Mura Masa Mura Masa

[Universal; 2017]

Rating: 1.5/5

Styles: discover weekly
Others: Cashmere Cat, Lido, Flume

It’s no secret why SoundCloud is going under. Functioning as dumping ground, sounding board, and most crucially of all lawless platform, its entire appeal was its undoing. Like many good things, SoundCloud’s culture doesn’t play well with monetization. So it is with Mura Masa. The producer album is a curious thing: for the Timbalands or Alchemists of the world, it’s an outlet for the many worthy byproducts of the near-constant studio sessions that will yield the tracks on which they actually make their name — that is, the solo album is not something that the producer aspires to so much as inadvertently creates.

Quite the opposite for the SoundCloud producer. While the site is itself a proving ground, what is being proven and by whom remains rather nebulous; a label deal (i.e., the path toward release of an album proper) brings with it a formalized set of strategies and structural cues (from sequencing to lead single selection) that are plainly antithetical to the way in which so many found an audience on SoundCloud. It’s a world in which the listener’s default stance is assumed to be suspicion, rather than curiosity. Consequently, the artist’s goal of pure enticement is marred by an element of trickery.

Unfortunately, this rarely bodes well for an artist’s individuality. Mura Masa was already disadvantaged by the tendency of these sorts of projects to rely on a slate of recognizable features; his productions are scaled back to accommodate the vocalist, while any hope of cohesion goes out the window in the face of appearances from no less than 10 different artists, each given an entire track. That’s not inherently irredeemable, but it’s a lot harder when the features are as anonymous — both in name and in style — as the majority of guests on Mura Masa. With two exceptions (Desiigner and, uh, Damon Albarn), they completely fail to elevate the tracks in any way, an unfortunate consequence of needing to feature Charli XCX on your album because she’s good and popular as hell rather than because you and Charli XCX have made any particularly interesting music together.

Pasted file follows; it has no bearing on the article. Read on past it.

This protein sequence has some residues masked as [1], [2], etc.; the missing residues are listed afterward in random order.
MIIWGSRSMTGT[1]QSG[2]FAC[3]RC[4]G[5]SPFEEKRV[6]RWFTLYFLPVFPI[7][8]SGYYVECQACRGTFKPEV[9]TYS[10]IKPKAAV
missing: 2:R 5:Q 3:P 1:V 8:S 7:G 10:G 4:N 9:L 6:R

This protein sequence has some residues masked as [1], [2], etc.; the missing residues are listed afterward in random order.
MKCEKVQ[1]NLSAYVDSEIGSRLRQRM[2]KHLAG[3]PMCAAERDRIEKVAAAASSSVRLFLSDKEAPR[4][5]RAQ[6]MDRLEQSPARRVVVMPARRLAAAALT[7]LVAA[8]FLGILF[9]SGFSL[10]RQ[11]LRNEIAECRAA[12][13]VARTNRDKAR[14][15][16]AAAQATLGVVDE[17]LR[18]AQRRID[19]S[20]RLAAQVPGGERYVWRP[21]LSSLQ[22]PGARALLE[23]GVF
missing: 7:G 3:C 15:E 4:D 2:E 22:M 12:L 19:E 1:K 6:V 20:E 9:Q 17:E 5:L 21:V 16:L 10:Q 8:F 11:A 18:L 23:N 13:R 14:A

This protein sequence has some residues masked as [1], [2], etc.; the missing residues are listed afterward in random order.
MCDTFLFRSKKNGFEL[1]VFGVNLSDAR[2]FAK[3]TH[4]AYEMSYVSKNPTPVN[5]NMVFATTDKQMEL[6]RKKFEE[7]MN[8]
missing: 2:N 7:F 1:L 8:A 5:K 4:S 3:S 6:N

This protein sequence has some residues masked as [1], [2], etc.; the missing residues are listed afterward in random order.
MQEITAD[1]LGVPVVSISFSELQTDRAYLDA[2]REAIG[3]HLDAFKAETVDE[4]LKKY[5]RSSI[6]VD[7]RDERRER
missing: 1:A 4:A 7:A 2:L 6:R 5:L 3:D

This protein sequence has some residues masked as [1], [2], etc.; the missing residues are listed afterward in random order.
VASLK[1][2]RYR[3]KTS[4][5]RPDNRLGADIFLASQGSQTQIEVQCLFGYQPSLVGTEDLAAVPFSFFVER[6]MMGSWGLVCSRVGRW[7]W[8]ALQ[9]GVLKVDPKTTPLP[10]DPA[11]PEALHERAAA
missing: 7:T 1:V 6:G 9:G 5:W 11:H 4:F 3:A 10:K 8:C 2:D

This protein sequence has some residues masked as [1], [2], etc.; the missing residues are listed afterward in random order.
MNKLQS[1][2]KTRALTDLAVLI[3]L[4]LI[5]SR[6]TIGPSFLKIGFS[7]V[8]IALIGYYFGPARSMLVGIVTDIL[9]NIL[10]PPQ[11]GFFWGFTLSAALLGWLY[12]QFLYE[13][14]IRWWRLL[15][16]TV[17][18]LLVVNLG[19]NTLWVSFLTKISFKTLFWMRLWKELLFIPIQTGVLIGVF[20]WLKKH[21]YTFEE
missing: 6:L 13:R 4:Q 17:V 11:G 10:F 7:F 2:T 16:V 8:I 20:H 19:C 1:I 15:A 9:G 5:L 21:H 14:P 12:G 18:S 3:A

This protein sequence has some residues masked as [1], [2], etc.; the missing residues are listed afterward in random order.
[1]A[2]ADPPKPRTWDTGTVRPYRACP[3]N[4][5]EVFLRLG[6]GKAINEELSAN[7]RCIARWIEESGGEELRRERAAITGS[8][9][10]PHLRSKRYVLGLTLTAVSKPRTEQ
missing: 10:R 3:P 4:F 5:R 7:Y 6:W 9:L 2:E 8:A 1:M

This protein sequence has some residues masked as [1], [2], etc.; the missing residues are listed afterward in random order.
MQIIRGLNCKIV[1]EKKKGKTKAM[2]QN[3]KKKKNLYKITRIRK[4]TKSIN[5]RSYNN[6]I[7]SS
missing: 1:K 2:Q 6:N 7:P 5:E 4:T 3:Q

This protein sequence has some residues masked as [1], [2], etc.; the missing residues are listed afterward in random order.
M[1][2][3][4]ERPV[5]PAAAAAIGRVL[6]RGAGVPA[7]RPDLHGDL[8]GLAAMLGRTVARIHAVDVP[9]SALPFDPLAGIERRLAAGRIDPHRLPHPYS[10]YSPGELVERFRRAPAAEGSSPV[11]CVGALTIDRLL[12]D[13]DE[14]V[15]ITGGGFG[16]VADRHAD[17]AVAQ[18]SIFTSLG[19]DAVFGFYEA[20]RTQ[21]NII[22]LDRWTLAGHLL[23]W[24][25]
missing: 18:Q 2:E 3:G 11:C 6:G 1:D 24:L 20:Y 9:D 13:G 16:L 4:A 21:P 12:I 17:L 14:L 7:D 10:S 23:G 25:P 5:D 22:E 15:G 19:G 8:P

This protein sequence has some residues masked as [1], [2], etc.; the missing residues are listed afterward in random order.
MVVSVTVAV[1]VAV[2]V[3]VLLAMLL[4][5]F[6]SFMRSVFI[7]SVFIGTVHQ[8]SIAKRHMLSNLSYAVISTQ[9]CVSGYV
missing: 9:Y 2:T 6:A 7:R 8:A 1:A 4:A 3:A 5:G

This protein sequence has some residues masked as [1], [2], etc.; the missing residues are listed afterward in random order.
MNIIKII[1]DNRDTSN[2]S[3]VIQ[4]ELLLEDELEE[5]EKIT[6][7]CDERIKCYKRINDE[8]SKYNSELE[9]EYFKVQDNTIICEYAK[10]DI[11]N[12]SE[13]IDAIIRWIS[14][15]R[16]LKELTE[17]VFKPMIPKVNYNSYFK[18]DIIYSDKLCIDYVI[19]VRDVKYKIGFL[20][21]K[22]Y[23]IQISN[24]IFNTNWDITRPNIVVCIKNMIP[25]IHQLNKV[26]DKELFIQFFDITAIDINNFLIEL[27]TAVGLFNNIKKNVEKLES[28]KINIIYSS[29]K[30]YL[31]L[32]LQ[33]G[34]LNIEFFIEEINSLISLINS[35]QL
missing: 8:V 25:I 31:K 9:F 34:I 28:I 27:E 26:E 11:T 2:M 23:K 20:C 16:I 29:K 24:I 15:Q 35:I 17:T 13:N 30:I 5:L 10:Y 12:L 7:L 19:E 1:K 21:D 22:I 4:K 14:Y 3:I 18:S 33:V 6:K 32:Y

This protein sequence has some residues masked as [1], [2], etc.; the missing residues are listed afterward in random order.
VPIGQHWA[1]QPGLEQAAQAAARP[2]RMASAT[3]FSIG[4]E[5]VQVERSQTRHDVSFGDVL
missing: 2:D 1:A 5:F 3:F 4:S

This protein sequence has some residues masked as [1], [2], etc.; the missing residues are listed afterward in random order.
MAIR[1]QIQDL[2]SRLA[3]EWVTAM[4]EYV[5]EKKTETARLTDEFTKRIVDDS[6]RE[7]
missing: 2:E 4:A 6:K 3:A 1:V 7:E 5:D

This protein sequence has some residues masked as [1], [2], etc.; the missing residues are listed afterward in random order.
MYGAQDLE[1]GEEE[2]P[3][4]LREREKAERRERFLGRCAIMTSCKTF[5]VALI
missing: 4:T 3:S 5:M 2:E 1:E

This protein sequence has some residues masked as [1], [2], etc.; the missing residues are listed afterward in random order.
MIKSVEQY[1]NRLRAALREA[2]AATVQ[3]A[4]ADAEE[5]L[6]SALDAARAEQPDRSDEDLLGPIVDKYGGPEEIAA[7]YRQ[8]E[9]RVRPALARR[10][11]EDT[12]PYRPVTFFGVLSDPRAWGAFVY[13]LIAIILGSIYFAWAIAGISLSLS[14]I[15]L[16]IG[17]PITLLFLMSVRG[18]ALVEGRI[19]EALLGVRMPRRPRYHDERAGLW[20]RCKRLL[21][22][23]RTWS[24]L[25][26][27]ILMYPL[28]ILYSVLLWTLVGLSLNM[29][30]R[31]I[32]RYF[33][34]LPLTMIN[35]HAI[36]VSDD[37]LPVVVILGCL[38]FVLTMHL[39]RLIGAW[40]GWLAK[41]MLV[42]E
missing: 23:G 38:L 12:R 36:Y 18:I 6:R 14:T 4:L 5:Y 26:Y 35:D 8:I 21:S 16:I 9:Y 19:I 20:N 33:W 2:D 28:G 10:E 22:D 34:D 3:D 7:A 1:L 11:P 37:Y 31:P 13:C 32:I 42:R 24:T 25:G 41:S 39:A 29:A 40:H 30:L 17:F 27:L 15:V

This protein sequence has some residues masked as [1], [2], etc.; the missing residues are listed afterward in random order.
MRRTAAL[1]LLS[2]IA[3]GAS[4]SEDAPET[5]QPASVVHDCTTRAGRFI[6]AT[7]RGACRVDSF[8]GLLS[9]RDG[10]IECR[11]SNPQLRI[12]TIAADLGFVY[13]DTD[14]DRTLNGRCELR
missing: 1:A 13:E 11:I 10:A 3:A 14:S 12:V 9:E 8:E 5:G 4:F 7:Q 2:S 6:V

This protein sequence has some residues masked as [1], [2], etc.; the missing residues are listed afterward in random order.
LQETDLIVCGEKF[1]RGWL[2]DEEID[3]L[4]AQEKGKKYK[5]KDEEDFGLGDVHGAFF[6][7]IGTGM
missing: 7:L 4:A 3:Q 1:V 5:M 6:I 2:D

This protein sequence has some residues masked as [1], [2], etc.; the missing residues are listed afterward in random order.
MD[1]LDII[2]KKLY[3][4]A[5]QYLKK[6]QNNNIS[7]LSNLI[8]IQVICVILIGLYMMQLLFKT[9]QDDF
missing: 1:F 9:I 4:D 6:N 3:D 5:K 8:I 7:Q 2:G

The issue is that Charli and the rest of the album’s features are what baseball fans would call “replacement level” — any number of musicians could be inserted in their place with little to no change in the end product. Where this is untrue, it’s usually for the worse. The utterly impotent funk of Jamie Lidell’s performance on “NOTHING ELSE!” put me in a bad mood for the whole second half of the album, and I’ve specifically avoided ever listening to Arctic Monkeys because I imagine them to sound like Tom Tripp on “helpline.”

The saddest thing about it is that the album’s shortcomings are hardly the fault of Mura Masa himself. The dude’s entire thing was making unique beats fully capable of standing on their own, no part of which is compatible whatsoever with the expectations that Universal has of an artist whose deal can be traced back to the fact that “he’s big with the teens.” Nowhere is this clearer than on “Love$ick,” renamed from “Lovesick Fuck” (very much a hit in its own right) and burdened with an A$AP Rocky feature that may well have been produced in a factory somewhere, the purest distillation possible of how and why flashes of SoundCloud brilliance go to shit when being forced into Spotify-sized holes. For what you might have hoped the album to be, listen to the excellent Waves / Sole M8s single (released in June but inexplicably absent from the album) or Mura Masa’s recent BBC Essential Mix. For more like Mura Masa, simply keep an eye on the undercards of the summer festival circuit. Doesn’t matter which — any one will do.

Most Read